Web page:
Category Archives: Internet

South Dunedin – Why it needs support – The statistics

South Dunedin Street Festival 2013

South Dunedin Street Festival 2013

South Dunedin Statistics

Median Household income.: $26,100
South Dunedin has the lowest household incomes in Otago

Median personal income: $20,200
South Dunedin has the lowest in Dunedin (equal lowest to Clinton for Otago)

Family type: One parent with child(ren): 35%
South Dunedin has the highest proportion of solo parent families in Otago (average in Otago 13.4% and average in NZ 17.8%)

Education: 39.5% of the population of South Dunedin have no formal qualification
(NCEA level1-6, bachelor or higher) compared to 18.5% of the whole of Dunedin.

Households with no vehicle 36%

Households with access to the internet 48%
South Dunedin has the lowest access to the internet in Otago (13 percentage points behind the second lowest, Kaitangata )

Household tenure in South Dunedin:

  • 32.8% dwellings owned or partially owned
  • 60.6% dwellings not owned and not in a family trust
  • 6.6% dwellings held in a family trust

This is why we need to invest in South Dunedin.

We could start with a community facility that provides a base for learning, meeting places, community spaces, access to civic services, a library, computer access and free Wi-Fi access.

A place that will encourage learning, sharing of knowledge and skills, literacy and numeracy, entrepreneurship, employment readiness, work skills, community building.

This has long been talked about by the Dunedin City Council, requested by the community on many number of occasions over many years. it has been deferred time and time again. It is time to action it once and for all, and see it established in South Dunedin permanently.

Let us not forget about South Dunedin any longer.

I am proud to be part of the South Dunedin Community, it has much to offer; but it could be improved greatly by the addition of such a facility as the community centre and library.

If you are looking at setting up community organisations or businesses why not investigate setting up in South Dunedin.

If you haven’t visited South Dunedin for a while let me invite you to come spend some time here, wander around, go shopping, meet the people and get to know the area.

The measure of character is how you treat those who are least able to repay you.

Yes, South Dunedin has the highest deprivation score in Dunedin, and one of the highest in New Zealand, but the richness in the diversity of people who call this area home is immense.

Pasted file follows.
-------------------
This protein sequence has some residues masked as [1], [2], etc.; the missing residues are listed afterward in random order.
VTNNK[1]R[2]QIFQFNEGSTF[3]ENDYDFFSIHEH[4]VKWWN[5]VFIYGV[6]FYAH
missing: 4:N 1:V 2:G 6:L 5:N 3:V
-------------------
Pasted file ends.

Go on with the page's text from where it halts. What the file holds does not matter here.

Let’s work to make this a great place to live, regardless of the circumstances of life that people find themselves in.

Be Proud to be South D, I am.
Paul S Allen
ProudToBeSouthD

Source of statistics: NZ Government Department of Statistics (retrieved 4 June 2014)
http://www.stats.govt.nz/Census/2013-census/data-tables/meshblock-dataset.aspx
Download a PDF document from Statistics New Zealand with official 2013 Census data here

 

Proud to be South D

 


Some programmes currently working to address South D internet access issues South Dunedin Computers in Homes Project – Digital Office – Dunedin Digital Strategy 

When a competition becomes too much.

PaulusthebritI love social media especially Twitter. It is a great way to meet many good and interesting people, collaborate with projects, share experience, or just to chat. Over the last few months however my experience with social media has become somewhat frustrating to the point that I have felt bullied and have been insulted by other users because I have not supported a particular social media competition. This has reached a stage where I have resorted to restricting access to my twitter account and have started to block and report offending accounts.

Currently in New Zealand a competition is running that would give the winning town access to ultra fast internet access. Chorus New Zealand, the company that is running and promoting the Gigatown competition plays an important part in the infrastructure of telecommunication in NZ and the prize would be positive for the winning town. I have no issue with the company itself but the competition is highly worrying.